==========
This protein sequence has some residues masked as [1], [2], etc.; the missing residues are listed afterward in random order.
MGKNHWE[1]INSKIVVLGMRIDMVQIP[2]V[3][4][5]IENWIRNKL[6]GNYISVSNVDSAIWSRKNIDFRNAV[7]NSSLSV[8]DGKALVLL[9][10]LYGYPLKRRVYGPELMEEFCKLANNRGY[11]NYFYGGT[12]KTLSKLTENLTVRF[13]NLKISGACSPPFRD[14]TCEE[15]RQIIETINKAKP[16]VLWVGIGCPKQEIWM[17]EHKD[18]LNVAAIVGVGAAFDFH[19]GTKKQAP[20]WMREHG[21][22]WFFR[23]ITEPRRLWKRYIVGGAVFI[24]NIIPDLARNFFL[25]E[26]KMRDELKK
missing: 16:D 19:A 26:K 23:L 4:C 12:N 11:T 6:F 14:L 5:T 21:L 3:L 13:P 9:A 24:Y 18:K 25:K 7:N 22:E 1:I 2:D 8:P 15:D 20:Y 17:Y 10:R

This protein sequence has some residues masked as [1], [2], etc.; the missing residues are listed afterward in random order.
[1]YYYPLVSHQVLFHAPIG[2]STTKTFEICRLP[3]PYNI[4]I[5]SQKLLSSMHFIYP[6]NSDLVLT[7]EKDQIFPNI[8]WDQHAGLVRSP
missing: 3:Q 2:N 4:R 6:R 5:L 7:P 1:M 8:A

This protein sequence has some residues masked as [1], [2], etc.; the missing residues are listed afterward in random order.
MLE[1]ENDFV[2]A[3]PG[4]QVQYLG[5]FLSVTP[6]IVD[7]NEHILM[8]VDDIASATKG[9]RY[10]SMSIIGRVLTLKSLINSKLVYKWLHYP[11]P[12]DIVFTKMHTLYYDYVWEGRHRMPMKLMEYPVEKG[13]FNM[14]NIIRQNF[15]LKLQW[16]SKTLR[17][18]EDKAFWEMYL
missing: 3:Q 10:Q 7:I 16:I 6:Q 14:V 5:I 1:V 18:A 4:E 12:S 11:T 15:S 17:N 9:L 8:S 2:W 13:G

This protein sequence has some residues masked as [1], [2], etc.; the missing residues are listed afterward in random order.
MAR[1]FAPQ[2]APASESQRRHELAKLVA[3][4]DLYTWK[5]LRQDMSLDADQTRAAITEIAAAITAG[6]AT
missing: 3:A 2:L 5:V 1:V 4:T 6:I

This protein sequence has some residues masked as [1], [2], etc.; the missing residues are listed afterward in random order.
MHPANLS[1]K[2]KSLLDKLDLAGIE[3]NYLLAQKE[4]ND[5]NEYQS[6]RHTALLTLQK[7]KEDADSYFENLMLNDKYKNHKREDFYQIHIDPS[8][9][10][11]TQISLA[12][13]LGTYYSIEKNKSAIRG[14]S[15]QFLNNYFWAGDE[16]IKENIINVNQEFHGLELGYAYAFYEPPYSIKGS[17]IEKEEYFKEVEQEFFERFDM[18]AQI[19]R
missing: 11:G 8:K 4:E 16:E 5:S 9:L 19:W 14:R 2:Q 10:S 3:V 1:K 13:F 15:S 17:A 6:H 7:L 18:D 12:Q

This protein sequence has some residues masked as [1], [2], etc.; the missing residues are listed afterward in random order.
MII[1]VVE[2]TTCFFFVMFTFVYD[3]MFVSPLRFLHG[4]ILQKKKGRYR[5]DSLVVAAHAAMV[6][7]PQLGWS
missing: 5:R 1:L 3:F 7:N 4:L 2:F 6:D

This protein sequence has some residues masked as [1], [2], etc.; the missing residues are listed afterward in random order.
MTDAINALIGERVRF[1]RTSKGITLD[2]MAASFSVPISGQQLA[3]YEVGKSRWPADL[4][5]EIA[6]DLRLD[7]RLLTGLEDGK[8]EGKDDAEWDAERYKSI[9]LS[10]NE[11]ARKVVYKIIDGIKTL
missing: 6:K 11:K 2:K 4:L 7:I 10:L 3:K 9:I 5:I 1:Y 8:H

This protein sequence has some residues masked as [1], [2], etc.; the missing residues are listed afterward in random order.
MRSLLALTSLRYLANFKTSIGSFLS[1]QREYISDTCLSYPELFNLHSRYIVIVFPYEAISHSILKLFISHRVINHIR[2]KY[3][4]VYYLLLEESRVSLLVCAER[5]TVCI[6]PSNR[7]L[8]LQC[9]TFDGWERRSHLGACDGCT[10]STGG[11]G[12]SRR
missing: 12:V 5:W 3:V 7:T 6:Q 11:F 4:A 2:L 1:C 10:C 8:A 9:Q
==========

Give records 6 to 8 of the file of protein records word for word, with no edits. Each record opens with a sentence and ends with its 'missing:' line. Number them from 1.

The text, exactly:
This protein sequence has some residues masked as [1], [2], etc.; the missing residues are listed afterward in random order.
MII[1]VVE[2]TTCFFFVMFTFVYD[3]MFVSPLRFLHG[4]ILQKKKGRYR[5]DSLVVAAHAAMV[6][7]PQLGWS
missing: 5:R 1:L 3:F 7:N 4:L 2:F 6:D

This protein sequence has some residues masked as [1], [2], etc.; the missing residues are listed afterward in random order.
MTDAINALIGERVRF[1]RTSKGITLD[2]MAASFSVPISGQQLA[3]YEVGKSRWPADL[4][5]EIA[6]DLRLD[7]RLLTGLEDGK[8]EGKDDAEWDAERYKSI[9]LS[10]NE[11]ARKVVYKIIDGIKTL
missing: 6:K 11:K 2:K 4:L 7:I 10:L 3:K 9:I 5:I 1:Y 8:H

This protein sequence has some residues masked as [1], [2], etc.; the missing residues are listed afterward in random order.
MRSLLALTSLRYLANFKTSIGSFLS[1]QREYISDTCLSYPELFNLHSRYIVIVFPYEAISHSILKLFISHRVINHIR[2]KY[3][4]VYYLLLEESRVSLLVCAER[5]TVCI[6]PSNR[7]L[8]LQC[9]TFDGWERRSHLGACDGCT[10]STGG[11]G[12]SRR
missing: 12:V 5:W 3:V 7:T 6:Q 11:F 4:A 2:L 1:C 10:C 8:A 9:Q